I love Schaeffer's word "substantial" here as it means that healing in relationships, in the Church and a powerful witness of the power of Christ can be reasonably expected among us, even if the Church is comprised of a bunch of ragamuffins who have a very difficult time getting it together. "Substantial" is a good word; I also like the word "proximate." This side of glory, we will never be perfectly what we are meant to be; however, we might proximately be so.

Christian, Are You Excited?

Maybe one of the most challenging verses in the entire Bible was spoken by the Apostle Paul to the Galatians, "What has happened to all your joy?" (Gal 4:15a). Francis Schaeffer in his 1968, yet timeless work, The God Who Is There gets at the question in this way:

It is hard to understand how an orthodox, evangelical, Bible-believing Christian can fail to be excited. The answers in the realm of the intellect should make us overwhelmingly excited. But more than this, we are returned to a personal relationship with the God who is there. If we are unexcited Christians, we should go back and see what is wrong. We are surrounded by a generation that can find "no one home" in the universe. If anything marks our generation, it is this. In contrast to this, as a Christian I know who I am; and I know the personal God who is there. I speak, and He hears. I am not surrounded by mere mass, nor only energy particles, but He is there. And if I have accepted Christ as my Savior, then though it will not be perfect in this life, yet moment by moment, on the basis of the finished work of Christ, this person to person relationship with the God who is there can have reality to me, p. 169.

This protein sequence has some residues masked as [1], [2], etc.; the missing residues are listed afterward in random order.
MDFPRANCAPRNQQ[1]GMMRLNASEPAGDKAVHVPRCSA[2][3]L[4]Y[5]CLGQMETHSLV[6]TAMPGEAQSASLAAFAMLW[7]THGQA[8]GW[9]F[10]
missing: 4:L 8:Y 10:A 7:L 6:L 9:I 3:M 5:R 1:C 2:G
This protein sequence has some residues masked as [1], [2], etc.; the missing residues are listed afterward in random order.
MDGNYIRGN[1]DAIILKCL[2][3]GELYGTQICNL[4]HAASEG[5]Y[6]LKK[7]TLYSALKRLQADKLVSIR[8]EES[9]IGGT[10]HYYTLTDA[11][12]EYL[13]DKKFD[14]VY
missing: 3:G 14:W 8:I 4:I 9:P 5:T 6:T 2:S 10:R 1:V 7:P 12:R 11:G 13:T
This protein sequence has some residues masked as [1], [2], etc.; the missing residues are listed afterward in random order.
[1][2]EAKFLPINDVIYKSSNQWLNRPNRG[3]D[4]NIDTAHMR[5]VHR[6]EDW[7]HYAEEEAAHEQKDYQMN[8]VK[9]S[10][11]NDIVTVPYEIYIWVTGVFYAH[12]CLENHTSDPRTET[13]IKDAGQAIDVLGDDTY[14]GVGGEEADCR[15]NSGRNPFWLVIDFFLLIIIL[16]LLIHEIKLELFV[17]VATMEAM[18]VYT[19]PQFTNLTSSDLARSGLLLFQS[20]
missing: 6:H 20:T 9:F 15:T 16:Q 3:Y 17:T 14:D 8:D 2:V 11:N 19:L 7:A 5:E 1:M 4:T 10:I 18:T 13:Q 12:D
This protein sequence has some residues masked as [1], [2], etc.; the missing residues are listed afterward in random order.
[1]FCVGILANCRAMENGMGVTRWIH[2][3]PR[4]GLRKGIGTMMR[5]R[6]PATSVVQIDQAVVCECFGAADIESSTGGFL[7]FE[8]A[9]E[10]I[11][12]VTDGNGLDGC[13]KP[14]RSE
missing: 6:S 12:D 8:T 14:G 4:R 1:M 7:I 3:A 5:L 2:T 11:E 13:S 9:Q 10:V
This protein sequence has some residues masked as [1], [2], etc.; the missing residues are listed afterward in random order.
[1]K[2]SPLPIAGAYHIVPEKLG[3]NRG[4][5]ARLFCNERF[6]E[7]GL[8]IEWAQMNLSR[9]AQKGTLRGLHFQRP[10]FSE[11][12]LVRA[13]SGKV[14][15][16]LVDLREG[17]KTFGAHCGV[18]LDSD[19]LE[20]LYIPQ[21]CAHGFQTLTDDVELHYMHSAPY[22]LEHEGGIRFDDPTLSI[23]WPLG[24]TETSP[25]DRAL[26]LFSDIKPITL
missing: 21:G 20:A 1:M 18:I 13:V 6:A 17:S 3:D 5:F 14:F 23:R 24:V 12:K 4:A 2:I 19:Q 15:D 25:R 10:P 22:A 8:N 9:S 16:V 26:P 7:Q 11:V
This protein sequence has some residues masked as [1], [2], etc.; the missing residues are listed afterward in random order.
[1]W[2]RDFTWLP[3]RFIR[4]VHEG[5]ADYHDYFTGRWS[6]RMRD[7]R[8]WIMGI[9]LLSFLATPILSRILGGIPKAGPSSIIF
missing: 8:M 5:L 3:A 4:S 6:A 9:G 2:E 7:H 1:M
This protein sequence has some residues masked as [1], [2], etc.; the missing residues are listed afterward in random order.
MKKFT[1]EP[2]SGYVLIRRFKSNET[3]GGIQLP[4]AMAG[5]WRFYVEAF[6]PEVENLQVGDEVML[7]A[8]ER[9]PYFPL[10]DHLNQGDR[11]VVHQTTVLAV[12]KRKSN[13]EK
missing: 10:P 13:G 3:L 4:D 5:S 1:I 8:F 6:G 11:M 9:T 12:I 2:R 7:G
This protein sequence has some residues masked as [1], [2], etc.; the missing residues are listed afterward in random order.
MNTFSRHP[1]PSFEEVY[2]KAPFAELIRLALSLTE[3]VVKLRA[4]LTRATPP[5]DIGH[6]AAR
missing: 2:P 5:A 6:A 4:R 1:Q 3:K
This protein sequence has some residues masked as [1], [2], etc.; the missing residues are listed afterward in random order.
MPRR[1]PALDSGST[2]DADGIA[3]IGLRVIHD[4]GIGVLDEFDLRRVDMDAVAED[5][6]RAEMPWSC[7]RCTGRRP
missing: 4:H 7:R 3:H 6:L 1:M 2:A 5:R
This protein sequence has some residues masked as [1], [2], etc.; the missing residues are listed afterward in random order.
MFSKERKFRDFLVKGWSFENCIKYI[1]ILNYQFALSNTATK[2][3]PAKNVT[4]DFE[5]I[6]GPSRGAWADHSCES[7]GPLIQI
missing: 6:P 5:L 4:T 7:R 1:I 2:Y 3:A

Thursday, July 21, 2011

Mundane Things

Sometimes God grabs you when you are doing weekly, mundane things. I was writing the back of the bulletin for this Sunday's worship services at Grace Chapel, as Pastor Stu Kerns of our mother church, Zion, is coming as a guest speaker. I got teary-eyed thinking about how beautiful the Church universal is, so I thought I'd share with you the back of the bulletin for this Sunday: